While to the untrained eye Nathan Fielder’s “Finding Frances” may seem like any other episode of his popular Comedy Central show “Nathan for You,” that is hardly the case. Not only is “Finding Frances” 120 minutes long (most “Nathan For You” episodes run at 21 minutes), but it also features a level of pathos and realism that makes it Fielder’s crowning achievement.
“Finding Frances” centers around Bill Heath, a Bill Gates impersonator who appeared in a previous episode of the show. At the beginning of the episode, Heath, who is presumably in his 70s, is recording an episode commentary with Fielder. Heath gets sidetracked during the commentary and starts talking about other parts of his life, as people who are lonely often do and begins to tell Fielder about Frances Gaddy, a woman he had a passionate romance with in the 1960s before they broke up so he could move to Los Angeles.
After Heath brings up Gaddy repeatedly, Fielder decides that he will help him find his lost love, but quickly realizes that Heath’s memory of Gaddy is foggy at best and provides little leads for the pair to pursue.
Fielder and Heath decide that perhaps the best way to find Gaddy is to go to where their love story began: Little Rock, Arkansas. Over the course of the next several weeks, the pair pull off ridiculous stunts in pursuit of finding Gaddy but make little inroad in their search.
In the meantime, to ensure that Heath acts appropriately when the pair eventually find Gaddy, Fielder arranges for a date between Heath and an escort. When Fielder brings the idea up to Heath, he immediately declines because, as he so crassly puts it, “You gotta know what you’re sticking it in.” Having already paid for the escort, who’s name is Maci, Fielder goes on a date with her and the two develop a relationship, which is strangely sweet at its best and extremely cringey at its worst.
A little less than an hour into the show, Fielder and Heath hit the jackpot and find Gaddy who lives in Michigan with her husband.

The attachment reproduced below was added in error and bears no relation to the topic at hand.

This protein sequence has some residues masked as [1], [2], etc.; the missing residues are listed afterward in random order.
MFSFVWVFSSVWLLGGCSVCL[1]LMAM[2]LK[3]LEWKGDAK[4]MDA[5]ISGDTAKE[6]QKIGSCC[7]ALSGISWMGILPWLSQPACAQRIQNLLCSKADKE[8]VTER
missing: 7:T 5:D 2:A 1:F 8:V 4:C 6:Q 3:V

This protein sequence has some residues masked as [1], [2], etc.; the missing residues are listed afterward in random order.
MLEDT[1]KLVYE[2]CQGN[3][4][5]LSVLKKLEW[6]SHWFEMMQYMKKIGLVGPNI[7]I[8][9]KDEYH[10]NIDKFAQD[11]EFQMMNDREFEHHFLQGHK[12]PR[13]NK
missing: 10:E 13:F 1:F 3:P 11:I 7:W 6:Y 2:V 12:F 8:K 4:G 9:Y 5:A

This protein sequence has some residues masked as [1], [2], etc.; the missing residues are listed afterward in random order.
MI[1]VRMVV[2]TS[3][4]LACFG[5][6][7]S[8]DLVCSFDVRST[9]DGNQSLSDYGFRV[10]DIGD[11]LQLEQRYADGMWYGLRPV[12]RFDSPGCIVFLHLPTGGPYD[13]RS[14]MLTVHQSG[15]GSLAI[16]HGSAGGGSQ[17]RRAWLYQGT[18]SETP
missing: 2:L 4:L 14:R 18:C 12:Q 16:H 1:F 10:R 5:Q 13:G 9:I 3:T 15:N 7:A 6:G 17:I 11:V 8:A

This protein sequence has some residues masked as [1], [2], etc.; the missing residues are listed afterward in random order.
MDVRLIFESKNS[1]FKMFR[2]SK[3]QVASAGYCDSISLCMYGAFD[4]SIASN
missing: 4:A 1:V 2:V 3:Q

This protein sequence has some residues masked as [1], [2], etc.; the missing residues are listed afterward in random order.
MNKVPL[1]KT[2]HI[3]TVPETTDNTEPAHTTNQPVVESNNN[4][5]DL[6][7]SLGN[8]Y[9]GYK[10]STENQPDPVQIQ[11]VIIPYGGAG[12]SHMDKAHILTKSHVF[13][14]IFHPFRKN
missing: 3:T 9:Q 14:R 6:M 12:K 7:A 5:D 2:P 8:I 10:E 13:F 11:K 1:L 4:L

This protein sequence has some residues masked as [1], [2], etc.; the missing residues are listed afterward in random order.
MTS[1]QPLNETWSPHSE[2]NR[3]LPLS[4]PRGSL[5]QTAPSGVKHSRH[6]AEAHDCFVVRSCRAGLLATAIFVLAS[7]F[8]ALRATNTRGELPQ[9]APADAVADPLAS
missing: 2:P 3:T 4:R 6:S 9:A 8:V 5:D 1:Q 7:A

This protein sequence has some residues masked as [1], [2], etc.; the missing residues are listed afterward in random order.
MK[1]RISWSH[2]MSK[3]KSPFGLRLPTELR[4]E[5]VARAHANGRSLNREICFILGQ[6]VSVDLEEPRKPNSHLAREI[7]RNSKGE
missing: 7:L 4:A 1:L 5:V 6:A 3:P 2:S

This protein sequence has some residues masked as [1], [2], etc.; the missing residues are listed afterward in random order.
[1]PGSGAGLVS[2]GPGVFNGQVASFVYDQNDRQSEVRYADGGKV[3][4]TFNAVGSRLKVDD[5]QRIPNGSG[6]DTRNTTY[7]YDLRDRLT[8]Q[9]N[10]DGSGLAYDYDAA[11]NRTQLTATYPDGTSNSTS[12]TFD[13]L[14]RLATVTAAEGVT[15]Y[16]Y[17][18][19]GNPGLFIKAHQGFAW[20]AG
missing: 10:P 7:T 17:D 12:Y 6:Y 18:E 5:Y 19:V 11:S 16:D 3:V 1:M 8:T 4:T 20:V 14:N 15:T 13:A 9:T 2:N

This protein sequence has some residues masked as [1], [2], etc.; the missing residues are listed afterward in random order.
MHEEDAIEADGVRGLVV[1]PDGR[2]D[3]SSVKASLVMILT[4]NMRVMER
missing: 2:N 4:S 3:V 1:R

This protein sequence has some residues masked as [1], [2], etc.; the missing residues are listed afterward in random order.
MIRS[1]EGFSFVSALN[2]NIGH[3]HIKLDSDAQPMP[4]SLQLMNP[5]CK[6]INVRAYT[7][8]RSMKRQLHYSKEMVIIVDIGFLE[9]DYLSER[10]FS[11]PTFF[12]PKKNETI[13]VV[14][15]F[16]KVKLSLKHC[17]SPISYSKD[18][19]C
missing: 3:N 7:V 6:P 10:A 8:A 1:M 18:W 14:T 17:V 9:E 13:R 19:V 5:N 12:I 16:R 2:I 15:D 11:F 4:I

To prepare for the reunion, Fielder has June, an actress from LA, come out to Arkansas and pretend to be Gaddy. Heath’s behavior during the practice runs is inappropriate to say the least but by the end of the rehearsal, Heath comes to understand how he should act when the two eventually reconnect.
Eventually, the two make their way up to Michigan to see Gaddy. Upon arriving at her home, they decide that Heath should call Gaddy and hear her reaction to a potential reunion before going up to her doorstep.
When Gaddy answers, Heath quickly realizes that the fairytale ending that he had always imagined would not come to fruition. Gaddy has been happily married for 47 years and has nine grandchildren. While it is clear that Heath has so much he wants to say to Gaddy, it is equally clear that Gaddy has little interest in what he has to say. Heath eventually realizes this and after a while on the phone, they hang up and Heath never tells her that he is right outside. Fielder and Heath head back to LA ultimately achieving their goal, but maybe not in the way they had imagined.
At the very end of the episode, hope for Heath’s future is restored as he ends up going on a date with June, the actress he met in Arkansas and Fielder, who gives an epic narration about regret and the human experience, is seen boarding a plane to visit Maci.
While this episode was different than all other “Nathan for You” episodes, it was the absolutely perfect way to end the beloved series. Not only did Heath bring out the best in Fielder, who shows compassion and a sense of purpose in sincere ways that are often present but fleeting in other episodes, but Heath is a formidable comedic opposite to Fielder.
While he doesn’t realize the hilarity in what he is saying, Heath often gives one-liners that shock the audience along with Fielder, who is not easily thrown. The chemistry between the pair and Heath’s ability to pull Fielder outside of his character is unexpected but works perfectly and is precisely what makes this episode special.
This episode also plays on themes of the human experience, where other episodes of the show often center around the absurdity of the modern American economy. Not only does the episode speak to regret and lost opportunities in love, but it does it in a way that is often shockingly profound and truthful, especially given the medium in which Fielder chooses to tell his stories.
One of the last things that Fielder says during “Finding Frances” is the moving piece of wisdom that “it is easy to look at someone else’s life as a cautionary tale, after all, no one wants to be old and filled with regret. But if you look closer, and see that that life is filled with moments of sincere joy, however fleeting, it’s hard to say if it was really a bad life after all.”
Through “Finding Frances” and “Nathan for You” as a whole, Fielder has given us all moments that are filled with sincere joy, and for that, we should be profoundly grateful for Fielder’s comedic timing, awkward stage personality and most of all, his commitment to the truthful portrayal of the human experience.
Edited by Janae McKenzie | firstname.lastname@example.org